I could not read the handwriting many of the people that did purchase the photos. Many of the people completing the paper forms were not native English speakers (the two official languages in Canada are English and French), so they often did not provide the information I asked for on the form. A mom would give me her own contact information, for example, but her daughter would have a different surname. In this case, I’d have no association between the buyer and the skater. I was worried about producing quality photographs so being unable to read somebody’s handwriting really through me for a loop (no pun intended).
This event made me realize that I needed to move to online smart forms. I now use Wufoo forms that are integrated into my SmugMug website. That will be the subject of another blog post.
2. Not every professional photographer is created equal
When I started my company, I had intended on building a team of photographers and then photograph events like soccer and hockey tournaments. It was a challenge to find 3 photographers willing and able to work the meet with me.
Finding and retaining other skilled photographers would become a recurring challenge. I would find somebody who was great to work with, only to have them not be available when needed. Good photographers will always be in demand, so it is unreasonable to expect that their calendar will always align with mine.
What I learned from this event was I could not simply ask other photographers to shoot for me and shoot in a similar style to mine. I needed to provide sample images and instructions on exactly how to photograph the sport as I wanted. Lesson learned.
3. Need an efficient workflow
My initial Lightroom settings were wrong. I was shooting RAW and was creating 1:1 previews. The imports were taking forever so we reduced the previews to minimal and had to start shooting in JPEG in order for the computer to keep up with all of the images being processed.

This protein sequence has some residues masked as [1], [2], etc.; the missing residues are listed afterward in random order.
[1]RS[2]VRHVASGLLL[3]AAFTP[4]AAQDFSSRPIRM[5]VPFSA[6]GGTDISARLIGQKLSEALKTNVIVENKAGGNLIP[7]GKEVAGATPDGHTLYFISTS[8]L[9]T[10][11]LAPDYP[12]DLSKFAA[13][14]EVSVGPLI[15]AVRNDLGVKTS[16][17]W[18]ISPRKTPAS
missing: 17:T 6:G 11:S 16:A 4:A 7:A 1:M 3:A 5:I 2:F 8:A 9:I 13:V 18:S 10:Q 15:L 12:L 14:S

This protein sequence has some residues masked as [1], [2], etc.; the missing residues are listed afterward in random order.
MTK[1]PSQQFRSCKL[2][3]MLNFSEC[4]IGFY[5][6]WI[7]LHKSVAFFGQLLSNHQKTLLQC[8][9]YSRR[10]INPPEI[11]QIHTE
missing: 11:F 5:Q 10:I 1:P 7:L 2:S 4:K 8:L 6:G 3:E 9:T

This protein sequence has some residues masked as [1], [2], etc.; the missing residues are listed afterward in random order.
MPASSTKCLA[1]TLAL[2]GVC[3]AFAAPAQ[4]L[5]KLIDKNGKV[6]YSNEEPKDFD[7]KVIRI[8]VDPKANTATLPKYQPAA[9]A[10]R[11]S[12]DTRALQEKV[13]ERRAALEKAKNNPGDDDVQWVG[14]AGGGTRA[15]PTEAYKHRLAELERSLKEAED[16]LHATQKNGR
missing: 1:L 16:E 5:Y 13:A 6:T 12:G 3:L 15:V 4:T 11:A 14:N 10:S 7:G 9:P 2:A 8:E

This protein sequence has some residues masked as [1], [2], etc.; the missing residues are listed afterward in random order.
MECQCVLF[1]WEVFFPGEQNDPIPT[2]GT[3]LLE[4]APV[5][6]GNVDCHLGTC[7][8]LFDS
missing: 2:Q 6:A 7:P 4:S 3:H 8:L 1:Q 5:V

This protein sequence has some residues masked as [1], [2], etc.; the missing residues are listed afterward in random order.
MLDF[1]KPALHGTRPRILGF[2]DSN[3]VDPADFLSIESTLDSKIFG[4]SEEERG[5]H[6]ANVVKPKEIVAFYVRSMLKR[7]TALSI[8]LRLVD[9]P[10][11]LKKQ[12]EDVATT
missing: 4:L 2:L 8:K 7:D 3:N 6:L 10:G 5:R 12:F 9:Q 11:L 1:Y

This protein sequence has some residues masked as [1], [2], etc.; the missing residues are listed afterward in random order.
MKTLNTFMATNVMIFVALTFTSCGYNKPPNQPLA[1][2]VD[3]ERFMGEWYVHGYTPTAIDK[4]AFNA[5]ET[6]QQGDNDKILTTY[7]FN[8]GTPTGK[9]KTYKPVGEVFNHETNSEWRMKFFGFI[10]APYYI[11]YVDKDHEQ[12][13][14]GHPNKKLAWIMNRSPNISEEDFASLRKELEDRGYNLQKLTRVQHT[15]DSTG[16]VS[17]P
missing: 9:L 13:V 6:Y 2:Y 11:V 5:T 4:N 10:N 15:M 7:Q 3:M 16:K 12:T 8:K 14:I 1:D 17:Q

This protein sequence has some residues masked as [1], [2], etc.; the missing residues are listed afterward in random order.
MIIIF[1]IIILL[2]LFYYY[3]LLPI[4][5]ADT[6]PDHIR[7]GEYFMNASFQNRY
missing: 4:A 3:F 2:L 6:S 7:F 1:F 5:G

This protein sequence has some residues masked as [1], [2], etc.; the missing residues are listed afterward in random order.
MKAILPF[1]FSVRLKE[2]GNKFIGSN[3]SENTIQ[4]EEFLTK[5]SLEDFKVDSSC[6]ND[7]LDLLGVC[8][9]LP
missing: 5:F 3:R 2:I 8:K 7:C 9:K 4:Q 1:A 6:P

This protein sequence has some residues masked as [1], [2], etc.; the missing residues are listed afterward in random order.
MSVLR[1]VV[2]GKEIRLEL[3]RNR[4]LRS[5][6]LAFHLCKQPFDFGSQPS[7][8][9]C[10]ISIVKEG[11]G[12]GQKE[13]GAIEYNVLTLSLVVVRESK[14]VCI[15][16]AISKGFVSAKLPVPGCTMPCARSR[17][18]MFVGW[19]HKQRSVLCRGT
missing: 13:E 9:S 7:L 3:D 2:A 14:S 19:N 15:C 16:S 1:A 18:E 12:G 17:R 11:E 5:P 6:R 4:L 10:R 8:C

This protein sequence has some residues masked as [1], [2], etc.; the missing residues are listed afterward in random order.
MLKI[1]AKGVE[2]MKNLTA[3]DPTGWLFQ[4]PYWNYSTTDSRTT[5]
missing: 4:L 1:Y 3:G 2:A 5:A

The method of photographing a whiteboard with the skater’s name was dreadfully inefficient. Organizing took more time than editing, so I needed a better way to organize the images.
I had looked at Photo Mechanic from Camera Bits before that first event, however, I didn’t see the value. I had thought that the functionality of Photo Mechanic was already found in Lightroom. Boy was I wrong!
Photo Mechanic is purpose-built for exactly what was lacking in my workflow. I simply didn’t understand it when I first reviewed it. Photo Mechanic is the industry standard for sports photographers and photojournalists. Immediately following that first event, I looked again at Photo Mechanic and found it to be one of the most important tools I use, second only to the camera in my hand.
What took me almost 3 weeks for that first event is now essentially zero thanks to the automated workflow I have built using Photo Mechanic. That will be the subject of another blog post.
4. Shooting on spec is unpredictable
Shooting photos and hoping that the images would be purchased afterwards is referred to “shooting on spec.”
At this event, Skate Canada required me to have photographs of every skater. I had planned to take lots of photos of people who pre-paid and just a few photos of the people who had not, but quickly realized that there were very few who would pay in advance. Given that I had not photographed figure skating before, I could hardly insist on paying in advance, so I was effectively shooting on spec.
Shooting on spec is tough. Since I did not yet have a body of work to demonstrate the level of quality parents could expect, shooting on spec was reality I had to deal with.